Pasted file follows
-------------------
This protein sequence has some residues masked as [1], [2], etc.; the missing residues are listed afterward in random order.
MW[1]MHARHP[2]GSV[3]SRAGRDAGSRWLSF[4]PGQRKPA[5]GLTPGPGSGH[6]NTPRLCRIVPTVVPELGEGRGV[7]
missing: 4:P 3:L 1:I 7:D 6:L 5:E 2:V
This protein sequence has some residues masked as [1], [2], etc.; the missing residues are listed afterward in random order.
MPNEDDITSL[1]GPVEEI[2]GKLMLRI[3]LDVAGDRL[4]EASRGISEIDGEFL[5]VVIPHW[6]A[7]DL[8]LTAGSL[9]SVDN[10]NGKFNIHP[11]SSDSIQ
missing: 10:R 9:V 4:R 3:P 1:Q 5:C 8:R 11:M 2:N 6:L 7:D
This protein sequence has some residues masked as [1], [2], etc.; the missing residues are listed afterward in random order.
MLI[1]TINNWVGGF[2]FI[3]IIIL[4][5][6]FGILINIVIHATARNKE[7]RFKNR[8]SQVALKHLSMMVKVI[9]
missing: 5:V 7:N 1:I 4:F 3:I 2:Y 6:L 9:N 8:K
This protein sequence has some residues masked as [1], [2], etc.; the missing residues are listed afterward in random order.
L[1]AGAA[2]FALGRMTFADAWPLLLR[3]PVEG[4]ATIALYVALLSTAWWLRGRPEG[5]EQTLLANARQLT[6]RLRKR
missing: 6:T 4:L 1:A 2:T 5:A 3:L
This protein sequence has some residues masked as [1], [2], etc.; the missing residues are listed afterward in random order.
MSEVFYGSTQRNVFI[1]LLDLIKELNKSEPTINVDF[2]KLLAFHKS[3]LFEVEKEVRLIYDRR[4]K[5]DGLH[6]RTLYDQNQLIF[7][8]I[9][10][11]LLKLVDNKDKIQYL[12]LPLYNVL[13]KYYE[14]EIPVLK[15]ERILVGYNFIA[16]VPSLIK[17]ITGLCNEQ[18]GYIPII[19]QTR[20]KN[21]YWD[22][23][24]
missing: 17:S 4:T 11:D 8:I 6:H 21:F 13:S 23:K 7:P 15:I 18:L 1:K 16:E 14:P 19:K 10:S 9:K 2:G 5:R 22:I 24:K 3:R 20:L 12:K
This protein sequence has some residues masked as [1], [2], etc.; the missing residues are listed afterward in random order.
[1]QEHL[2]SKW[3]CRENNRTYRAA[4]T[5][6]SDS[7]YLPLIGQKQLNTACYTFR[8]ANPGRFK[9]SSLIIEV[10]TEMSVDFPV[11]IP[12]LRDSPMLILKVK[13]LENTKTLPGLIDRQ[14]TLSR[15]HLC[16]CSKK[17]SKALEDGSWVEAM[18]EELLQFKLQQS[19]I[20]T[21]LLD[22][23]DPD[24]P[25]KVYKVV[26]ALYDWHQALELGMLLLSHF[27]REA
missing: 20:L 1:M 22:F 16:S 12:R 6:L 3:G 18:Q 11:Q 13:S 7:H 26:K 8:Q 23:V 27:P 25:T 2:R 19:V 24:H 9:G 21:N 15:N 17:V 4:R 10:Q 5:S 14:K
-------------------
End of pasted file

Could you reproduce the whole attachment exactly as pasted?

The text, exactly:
This protein sequence has some residues masked as [1], [2], etc.; the missing residues are listed afterward in random order.
MW[1]MHARHP[2]GSV[3]SRAGRDAGSRWLSF[4]PGQRKPA[5]GLTPGPGSGH[6]NTPRLCRIVPTVVPELGEGRGV[7]
missing: 4:P 3:L 1:I 7:D 6:L 5:E 2:V
This protein sequence has some residues masked as [1], [2], etc.; the missing residues are listed afterward in random order.
MPNEDDITSL[1]GPVEEI[2]GKLMLRI[3]LDVAGDRL[4]EASRGISEIDGEFL[5]VVIPHW[6]A[7]DL[8]LTAGSL[9]SVDN[10]NGKFNIHP[11]SSDSIQ
missing: 10:R 9:V 4:R 3:P 1:Q 5:C 8:R 11:M 2:N 6:L 7:D
This protein sequence has some residues masked as [1], [2], etc.; the missing residues are listed afterward in random order.
MLI[1]TINNWVGGF[2]FI[3]IIIL[4][5][6]FGILINIVIHATARNKE[7]RFKNR[8]SQVALKHLSMMVKVI[9]
missing: 5:V 7:N 1:I 4:F 3:I 2:Y 6:L 9:N 8:K
This protein sequence has some residues masked as [1], [2], etc.; the missing residues are listed afterward in random order.
L[1]AGAA[2]FALGRMTFADAWPLLLR[3]PVEG[4]ATIALYVALLSTAWWLRGRPEG[5]EQTLLANARQLT[6]RLRKR
missing: 6:T 4:L 1:A 2:T 5:A 3:L
This protein sequence has some residues masked as [1], [2], etc.; the missing residues are listed afterward in random order.
MSEVFYGSTQRNVFI[1]LLDLIKELNKSEPTINVDF[2]KLLAFHKS[3]LFEVEKEVRLIYDRR[4]K[5]DGLH[6]RTLYDQNQLIF[7][8]I[9][10][11]LLKLVDNKDKIQYL[12]LPLYNVL[13]KYYE[14]EIPVLK[15]ERILVGYNFIA[16]VPSLIK[17]ITGLCNEQ[18]GYIPII[19]QTR[20]KN[21]YWD[22][23][24]
missing: 17:S 4:T 11:D 8:I 6:H 21:F 13:S 23:K 7:P 15:I 18:L 1:K 16:E 14:P 19:K 10:S 9:K 2:G 5:R 22:I 24:K 3:R 20:L 12:K
This protein sequence has some residues masked as [1], [2], etc.; the missing residues are listed afterward in random order.
[1]QEHL[2]SKW[3]CRENNRTYRAA[4]T[5][6]SDS[7]YLPLIGQKQLNTACYTFR[8]ANPGRFK[9]SSLIIEV[10]TEMSVDFPV[11]IP[12]LRDSPMLILKVK[13]LENTKTLPGLIDRQ[14]TLSR[15]HLC[16]CSKK[17]SKALEDGSWVEAM[18]EELLQFKLQQS[19]I[20]T[21]LLD[22][23]DPD[24]P[25]KVYKVV[26]ALYDWHQALELGMLLLSHF[27]REA
missing: 20:L 1:M 22:F 16:S 12:R 6:L 3:G 18:Q 11:Q 13:S 7:H 26:K 8:Q 23:V 27:P 25:T 2:R 19:V 24:H 9:G 21:N 15:N 17:V 4:R 10:Q 5:S 14:K